The Magic Mary we tested has the Snakeskin casing with what Schwalbe calls Apex reinforcement. The Apex reinforcement adds two layers of protection to the sidewall, in addition to the Snakeskin laminate on the outside, and it makes it feel much thicker and supportive than their non-Apex reinforced tires. The additional protection of the sidewalls adds a little weight, but it also results in a more durable feeling tire that has more sidewall support. We had no issues with the sidewalls despite plenty of poor line choice abrasion and repeated hits to the rim that could have caused pinch flats. The Apex reinforced version of the Magic Mary felt similar to the EXO casing found on the Maxxis Aggressor and Maxxis Minion DHF, but not quite as robust as those found on the WTB Convict or the Maxxis Assegai.
There's something about the Schwalbe tires we tested that makes them more difficult to install than most other tires in our test. Getting them on the rim is no problem, and can be done by hand without the use of a tire lever. It's once they're on the rim, and you go to seat the bead that they become a challenge. We were unable to seat the bead of the Magic Mary with a floor pump, and even our wimpy compressor didn't do the trick. Instead of going to the bike shop, again, we chose to use a CO2 canister to blast the Magic Mary, and we removed the valve core to make sure the air went in unimpeded. This did the trick, and we topped it off with a floor pump. Once on the rim, it holds air very well, although like most tires, it needs to be topped off every couple days. Subsequent attempts to install the Magic Mary have been difficult, although we were able to seat the bead with a floor pump after squeezing the sidewalls and pulling the bead of the tire towards the bead of the rim around the tire on both sides, an arduous task.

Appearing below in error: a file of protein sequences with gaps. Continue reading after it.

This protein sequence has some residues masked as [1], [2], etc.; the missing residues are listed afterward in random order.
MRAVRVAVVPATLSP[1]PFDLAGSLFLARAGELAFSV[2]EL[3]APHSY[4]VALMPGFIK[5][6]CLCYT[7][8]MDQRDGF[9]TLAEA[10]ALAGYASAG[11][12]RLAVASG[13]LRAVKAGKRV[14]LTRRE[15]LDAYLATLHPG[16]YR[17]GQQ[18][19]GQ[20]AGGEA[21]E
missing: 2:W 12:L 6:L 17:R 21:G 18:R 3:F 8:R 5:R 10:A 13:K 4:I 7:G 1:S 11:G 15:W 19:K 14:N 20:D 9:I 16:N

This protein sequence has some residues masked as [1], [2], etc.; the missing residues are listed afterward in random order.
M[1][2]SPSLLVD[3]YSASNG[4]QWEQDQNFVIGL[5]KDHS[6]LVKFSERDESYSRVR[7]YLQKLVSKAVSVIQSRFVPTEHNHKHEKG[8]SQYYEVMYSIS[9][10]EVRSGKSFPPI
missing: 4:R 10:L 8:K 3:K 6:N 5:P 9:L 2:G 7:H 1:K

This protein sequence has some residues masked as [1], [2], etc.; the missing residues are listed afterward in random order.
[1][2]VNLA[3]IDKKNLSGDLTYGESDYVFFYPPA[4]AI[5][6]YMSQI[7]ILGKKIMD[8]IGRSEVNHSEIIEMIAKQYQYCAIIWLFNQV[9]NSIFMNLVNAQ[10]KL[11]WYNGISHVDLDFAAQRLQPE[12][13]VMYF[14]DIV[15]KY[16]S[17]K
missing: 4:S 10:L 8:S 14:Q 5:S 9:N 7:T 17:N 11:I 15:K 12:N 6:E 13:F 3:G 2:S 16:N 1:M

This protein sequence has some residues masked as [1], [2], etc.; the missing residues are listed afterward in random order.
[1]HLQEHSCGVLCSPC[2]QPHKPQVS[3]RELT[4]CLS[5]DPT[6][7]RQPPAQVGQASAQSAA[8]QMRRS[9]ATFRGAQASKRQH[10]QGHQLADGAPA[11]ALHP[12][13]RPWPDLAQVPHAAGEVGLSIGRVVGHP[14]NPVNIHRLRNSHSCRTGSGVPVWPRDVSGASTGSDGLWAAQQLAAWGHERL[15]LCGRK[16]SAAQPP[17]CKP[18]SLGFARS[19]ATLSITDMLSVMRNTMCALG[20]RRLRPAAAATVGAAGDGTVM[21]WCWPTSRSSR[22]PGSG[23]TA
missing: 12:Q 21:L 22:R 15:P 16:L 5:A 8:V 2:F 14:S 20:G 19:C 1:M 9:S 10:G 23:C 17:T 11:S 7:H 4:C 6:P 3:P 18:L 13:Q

Schwalbe tires are known for their high asking price, and the Magic Mary is no exception. It is the second most expensive model we tested after the Schwalbe Knobby Nic. It's not easy to justify dropping a C-note on a single mountain bike tire; our testers don't like doing it either. It's hard for us to call a tire that costs this much a good value, but if you're looking for an aggressive tire that excels in corners and everything from loose dirt to mud, then perhaps you can justify the expense for the Magic Mary.
The price of admission may be high, but if you're looking for an aggressive tire to handle loose or muddy conditions, we think the Magic Mary is a great option. It's not as light or versatile as many of the other tires in our test; it's more of a niche option for specific conditions. That said, its beefy Apex reinforced sidewalls are supportive and durable while still coming in at a reasonably light weight, for this style of tire, that makes it suitable for use as a trail riding tire and not just a gravity oriented heavyweight. If you're looking for a versatile all-around tire, you'll want to look elsewhere, but if you're looking for a tire to dominate in the loose or the mud, the Magic Mary might be for you.
The Magic Mary comes in several different tread and casing options. It is available for 26" wheels in a 2.35" width in both Snakeskin or Super Gravity casings in either ADDIX Soft or ADDIX Ultra Soft rubber.
For 27.5" wheels, it is available in 2.25", 2.35", 2.6", and 2.8" widths. It can be found in Snakeskin, Snakeskin Apex (tested), and Super Gravity casings, in ADDIX Ultra Soft, ADDIX Soft, and ADDIX Speedgrip (tested) rubber compounds.
For 29" wheels, it is available in 2.25" and 2.35" widths and Snakeskin or Super Gravity casings in the ADDIX Soft compound only.
— Jeremy Benson